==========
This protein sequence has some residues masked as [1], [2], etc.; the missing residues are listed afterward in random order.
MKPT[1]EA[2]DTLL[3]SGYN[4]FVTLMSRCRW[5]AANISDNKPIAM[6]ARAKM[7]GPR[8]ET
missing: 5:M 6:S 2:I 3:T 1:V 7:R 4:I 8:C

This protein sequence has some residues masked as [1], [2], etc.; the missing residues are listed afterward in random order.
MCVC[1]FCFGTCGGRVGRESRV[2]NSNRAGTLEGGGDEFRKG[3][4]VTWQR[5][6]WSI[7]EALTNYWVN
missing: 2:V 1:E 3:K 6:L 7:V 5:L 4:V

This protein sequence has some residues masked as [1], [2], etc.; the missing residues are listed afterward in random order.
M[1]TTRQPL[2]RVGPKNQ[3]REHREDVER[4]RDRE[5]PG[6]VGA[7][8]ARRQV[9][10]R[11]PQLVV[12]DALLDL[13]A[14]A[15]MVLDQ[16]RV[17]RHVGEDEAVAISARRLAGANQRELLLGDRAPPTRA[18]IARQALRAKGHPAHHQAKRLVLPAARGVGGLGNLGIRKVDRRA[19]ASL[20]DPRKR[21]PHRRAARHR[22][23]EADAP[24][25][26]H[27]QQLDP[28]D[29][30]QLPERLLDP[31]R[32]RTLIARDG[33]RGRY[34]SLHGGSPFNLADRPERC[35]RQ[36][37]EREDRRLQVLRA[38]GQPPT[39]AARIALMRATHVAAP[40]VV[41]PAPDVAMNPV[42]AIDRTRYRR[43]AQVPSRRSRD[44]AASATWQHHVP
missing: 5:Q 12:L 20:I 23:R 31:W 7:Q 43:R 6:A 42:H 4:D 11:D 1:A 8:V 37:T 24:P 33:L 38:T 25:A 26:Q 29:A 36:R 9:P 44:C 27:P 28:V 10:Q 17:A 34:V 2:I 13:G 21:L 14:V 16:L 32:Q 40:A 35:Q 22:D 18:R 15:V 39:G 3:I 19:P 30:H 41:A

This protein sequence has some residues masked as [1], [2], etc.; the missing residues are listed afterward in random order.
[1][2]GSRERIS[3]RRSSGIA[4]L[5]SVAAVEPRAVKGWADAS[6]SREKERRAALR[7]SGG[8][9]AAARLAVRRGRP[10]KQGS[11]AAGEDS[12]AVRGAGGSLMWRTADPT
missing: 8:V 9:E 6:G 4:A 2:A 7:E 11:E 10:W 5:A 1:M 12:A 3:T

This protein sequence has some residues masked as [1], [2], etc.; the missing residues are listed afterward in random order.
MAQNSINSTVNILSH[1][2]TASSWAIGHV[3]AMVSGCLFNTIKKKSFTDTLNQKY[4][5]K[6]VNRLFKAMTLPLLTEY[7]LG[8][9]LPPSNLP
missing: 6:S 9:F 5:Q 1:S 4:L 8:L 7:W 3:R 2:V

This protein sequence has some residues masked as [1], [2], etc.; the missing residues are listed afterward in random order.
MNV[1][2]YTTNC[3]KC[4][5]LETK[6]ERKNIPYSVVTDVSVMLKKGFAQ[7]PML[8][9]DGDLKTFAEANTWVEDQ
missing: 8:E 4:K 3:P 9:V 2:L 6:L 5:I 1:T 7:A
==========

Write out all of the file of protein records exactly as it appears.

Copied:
This protein sequence has some residues masked as [1], [2], etc.; the missing residues are listed afterward in random order.
MKPT[1]EA[2]DTLL[3]SGYN[4]FVTLMSRCRW[5]AANISDNKPIAM[6]ARAKM[7]GPR[8]ET
missing: 5:M 6:S 2:I 3:T 1:V 7:R 4:I 8:C

This protein sequence has some residues masked as [1], [2], etc.; the missing residues are listed afterward in random order.
MCVC[1]FCFGTCGGRVGRESRV[2]NSNRAGTLEGGGDEFRKG[3][4]VTWQR[5][6]WSI[7]EALTNYWVN
missing: 2:V 1:E 3:K 6:L 7:V 5:L 4:V

This protein sequence has some residues masked as [1], [2], etc.; the missing residues are listed afterward in random order.
M[1]TTRQPL[2]RVGPKNQ[3]REHREDVER[4]RDRE[5]PG[6]VGA[7][8]ARRQV[9][10]R[11]PQLVV[12]DALLDL[13]A[14]A[15]MVLDQ[16]RV[17]RHVGEDEAVAISARRLAGANQRELLLGDRAPPTRA[18]IARQALRAKGHPAHHQAKRLVLPAARGVGGLGNLGIRKVDRRA[19]ASL[20]DPRKR[21]PHRRAARHR[22][23]EADAP[24][25][26]H[27]QQLDP[28]D[29][30]QLPERLLDP[31]R[32]RTLIARDG[33]RGRY[34]SLHGGSPFNLADRPERC[35]RQ[36][37]EREDRRLQVLRA[38]GQPPT[39]AARIALMRATHVAAP[40]VV[41]PAPDVAMNPV[42]AIDRTRYRR[43]AQVPSRRSRD[44]AASATWQHHVP
missing: 5:Q 12:L 20:I 23:R 31:W 7:Q 43:R 6:A 42:H 4:D 11:D 1:A 8:V 37:T 24:P 33:L 38:T 25:A 26:Q 29:A 36:R 9:P 44:C 27:P 28:V 10:Q 17:A 34:V 2:I 13:G 21:L 14:V 16:L 32:Q 40:A 35:Q 22:D 18:R 15:V 39:G 3:I 19:P 30:H 41:A

This protein sequence has some residues masked as [1], [2], etc.; the missing residues are listed afterward in random order.
[1][2]GSRERIS[3]RRSSGIA[4]L[5]SVAAVEPRAVKGWADAS[6]SREKERRAALR[7]SGG[8][9]AAARLAVRRGRP[10]KQGS[11]AAGEDS[12]AVRGAGGSLMWRTADPT
missing: 8:V 9:E 6:G 4:A 2:A 7:E 11:E 10:W 5:A 1:M 12:A 3:T

This protein sequence has some residues masked as [1], [2], etc.; the missing residues are listed afterward in random order.
MAQNSINSTVNILSH[1][2]TASSWAIGHV[3]AMVSGCLFNTIKKKSFTDTLNQKY[4][5]K[6]VNRLFKAMTLPLLTEY[7]LG[8][9]LPPSNLP
missing: 6:S 9:F 5:Q 1:S 4:L 8:L 7:W 3:R 2:V

This protein sequence has some residues masked as [1], [2], etc.; the missing residues are listed afterward in random order.
MNV[1][2]YTTNC[3]KC[4][5]LETK[6]ERKNIPYSVVTDVSVMLKKGFAQ[7]PML[8][9]DGDLKTFAEANTWVEDQ
missing: 8:E 4:K 3:P 9:V 2:L 6:L 5:I 1:T 7:A